For a moment it feels as if the metal rod is stuck, but then with an awful wet sucking sound the resistance is gone and it comes free. A single squirt of blood follows it, sending red specks across the front of my clothes and the floor. Lisa jerks violently. Her hand clamps down on my arm and her fingers dig in, her scream dying into a series of pain-wracked sobs.
I stare at the sharp metal spar I now hold in my hand. It's larger than I thought it would be, and the end is covered in a thick substance that looks almost too dark to be blood. I can't believe that I've done it. A wave of disgust rolls through me, but I damp it down. No time for that now. There's still work to do.
I seize one of the sterile dressings and rip it open. My hands are shaking. I grab Lisa's leg and hold it still, turning it a little so that I can see the site of the injury. The hole that's left behind is surprisingly small, but dark, and leaking blood in a very steady, unstoppable-looking way. I apply the sterile dressing to the wound and press down. Red splotches spread across the white of the dressing as the blood soaks through. Lisa moans shakily in pain.
"It's okay," I say. "It's okay. It's out now. That's the worst bit over."
She doesn't respond. I can hear her breath trembling in and out of her lungs. I try to concentrate, to work out what to do next.
"I'm just going to clean the wound," I say. "Then we'll be done."
I peel away the antiseptic dressing, now sodden with blood. As soon as it's out of the way the wound starts trickling again. Quickly, I rip open another dressing and use it to catch the blood as it spills away down Lisa's leg. With my other hand I grab the antiseptic spray, direct the nozzle towards the hole and squirt. Lisa gasps and hisses through her teeth.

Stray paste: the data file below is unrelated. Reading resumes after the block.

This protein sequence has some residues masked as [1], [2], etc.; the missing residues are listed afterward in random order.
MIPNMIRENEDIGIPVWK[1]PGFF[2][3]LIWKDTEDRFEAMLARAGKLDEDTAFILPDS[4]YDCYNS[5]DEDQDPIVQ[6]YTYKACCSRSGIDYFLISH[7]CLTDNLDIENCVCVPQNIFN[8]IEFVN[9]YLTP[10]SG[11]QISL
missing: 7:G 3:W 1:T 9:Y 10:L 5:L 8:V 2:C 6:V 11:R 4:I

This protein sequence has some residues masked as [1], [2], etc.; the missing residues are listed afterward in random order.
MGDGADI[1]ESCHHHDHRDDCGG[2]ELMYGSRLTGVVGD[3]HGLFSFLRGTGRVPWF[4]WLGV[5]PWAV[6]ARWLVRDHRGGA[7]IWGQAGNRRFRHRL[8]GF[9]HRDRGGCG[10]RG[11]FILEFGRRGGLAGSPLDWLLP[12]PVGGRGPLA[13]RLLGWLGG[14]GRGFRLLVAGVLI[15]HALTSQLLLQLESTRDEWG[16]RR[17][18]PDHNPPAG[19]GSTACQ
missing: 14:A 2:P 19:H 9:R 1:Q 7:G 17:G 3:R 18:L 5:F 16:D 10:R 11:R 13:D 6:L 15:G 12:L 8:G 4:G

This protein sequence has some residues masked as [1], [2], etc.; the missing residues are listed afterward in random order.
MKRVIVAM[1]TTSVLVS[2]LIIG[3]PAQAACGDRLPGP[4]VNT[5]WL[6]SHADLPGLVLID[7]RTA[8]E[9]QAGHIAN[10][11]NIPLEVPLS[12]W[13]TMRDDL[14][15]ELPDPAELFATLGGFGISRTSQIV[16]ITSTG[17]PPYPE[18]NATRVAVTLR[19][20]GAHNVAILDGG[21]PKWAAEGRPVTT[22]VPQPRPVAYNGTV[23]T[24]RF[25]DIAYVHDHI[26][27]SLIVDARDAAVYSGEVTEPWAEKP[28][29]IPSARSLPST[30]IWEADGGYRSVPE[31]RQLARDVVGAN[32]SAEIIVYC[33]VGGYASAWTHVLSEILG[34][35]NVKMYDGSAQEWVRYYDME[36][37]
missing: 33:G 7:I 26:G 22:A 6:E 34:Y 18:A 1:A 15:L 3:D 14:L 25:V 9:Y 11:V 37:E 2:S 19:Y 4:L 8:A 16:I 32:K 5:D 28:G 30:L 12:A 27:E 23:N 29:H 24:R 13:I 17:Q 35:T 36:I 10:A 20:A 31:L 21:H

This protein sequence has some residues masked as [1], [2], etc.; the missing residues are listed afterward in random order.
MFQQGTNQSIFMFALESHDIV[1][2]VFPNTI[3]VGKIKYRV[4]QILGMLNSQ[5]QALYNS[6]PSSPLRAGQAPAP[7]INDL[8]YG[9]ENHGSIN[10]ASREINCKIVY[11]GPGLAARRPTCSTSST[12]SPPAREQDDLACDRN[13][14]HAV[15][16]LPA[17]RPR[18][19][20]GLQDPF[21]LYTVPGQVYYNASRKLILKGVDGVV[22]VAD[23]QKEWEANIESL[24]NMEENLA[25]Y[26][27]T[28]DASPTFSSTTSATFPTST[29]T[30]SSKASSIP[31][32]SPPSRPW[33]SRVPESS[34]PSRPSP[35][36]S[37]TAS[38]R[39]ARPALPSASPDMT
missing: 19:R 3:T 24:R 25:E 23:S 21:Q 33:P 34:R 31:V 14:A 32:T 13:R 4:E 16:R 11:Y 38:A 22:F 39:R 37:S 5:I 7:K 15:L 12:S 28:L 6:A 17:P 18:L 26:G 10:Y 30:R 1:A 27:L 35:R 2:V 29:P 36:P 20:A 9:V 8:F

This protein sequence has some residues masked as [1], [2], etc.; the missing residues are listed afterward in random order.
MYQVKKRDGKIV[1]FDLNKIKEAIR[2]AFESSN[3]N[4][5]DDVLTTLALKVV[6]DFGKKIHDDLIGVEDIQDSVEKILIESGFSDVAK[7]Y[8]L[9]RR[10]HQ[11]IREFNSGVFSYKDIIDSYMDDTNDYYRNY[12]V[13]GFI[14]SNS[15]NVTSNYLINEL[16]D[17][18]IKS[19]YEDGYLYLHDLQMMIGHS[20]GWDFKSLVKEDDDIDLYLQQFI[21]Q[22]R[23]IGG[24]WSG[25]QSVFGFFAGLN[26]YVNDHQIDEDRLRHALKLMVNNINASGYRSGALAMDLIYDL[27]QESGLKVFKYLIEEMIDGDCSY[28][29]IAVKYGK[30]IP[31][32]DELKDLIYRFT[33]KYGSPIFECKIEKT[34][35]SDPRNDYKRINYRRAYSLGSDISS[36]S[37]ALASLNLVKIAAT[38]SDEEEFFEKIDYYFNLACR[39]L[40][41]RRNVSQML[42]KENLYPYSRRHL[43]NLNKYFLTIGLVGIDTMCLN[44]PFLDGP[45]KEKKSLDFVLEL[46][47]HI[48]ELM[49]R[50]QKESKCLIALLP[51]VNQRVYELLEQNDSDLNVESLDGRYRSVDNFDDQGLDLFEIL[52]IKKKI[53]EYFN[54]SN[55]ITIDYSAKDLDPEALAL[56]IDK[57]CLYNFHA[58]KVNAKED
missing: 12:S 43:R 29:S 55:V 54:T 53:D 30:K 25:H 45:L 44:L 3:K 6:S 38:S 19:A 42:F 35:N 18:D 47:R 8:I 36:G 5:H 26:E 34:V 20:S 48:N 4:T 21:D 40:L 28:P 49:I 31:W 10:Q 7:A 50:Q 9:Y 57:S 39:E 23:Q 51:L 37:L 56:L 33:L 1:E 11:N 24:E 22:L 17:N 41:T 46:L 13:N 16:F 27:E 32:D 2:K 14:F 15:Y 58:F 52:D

Looking at the wound, I can't help but think that it needs stitching. But I know that I can't; even if I tried I'd only make it worse. I have to stick to what I know is right: keep it clean, keep it covered, keep it under pressure.
I take Lisa's limp hand and have her hold the dressing in place while I change my gloves and unroll a length of bandage. Then I pack a roll of dressings over the wound and wind the bandage tightly around her leg six or seven times, tying it off when it's near the end. The result is surprisingly neat. I use a couple of wipes to clear away the excess blood and to clean my hands.
"There," I say. "All done."
Slowly, her breathing still heavy, Lisa looks down at her leg. Her eyes are kind of unfocussed, whether from the pain or the drink I cannot tell. She nods, blankly.
"Try not to move it," I say. She nods again, and leans her head back against the wall as though she plans on going to sleep. Abruptly I feel quite useless. I clear away all the used wipes and dressings and then, wanting to give Lisa some space, I say, "I'll go and get you some water."
Before I can leave the room, though, Lisa opens her eyes. "Don't go," she says. "Not yet. Just...Just stay for a little bit. Stay here."
I stand for a moment, awkward, unsure. Then I go and sit down on the floor beside her. We listen to each other's breathing--mine calm, Lisa's ragged and wracked--for almost a minute before we turn to each other. I put my arms around Lisa's shoulders and hug her, tight. She feels so small.
It's been an age since I touched another human being. We stay like that for a long, long time.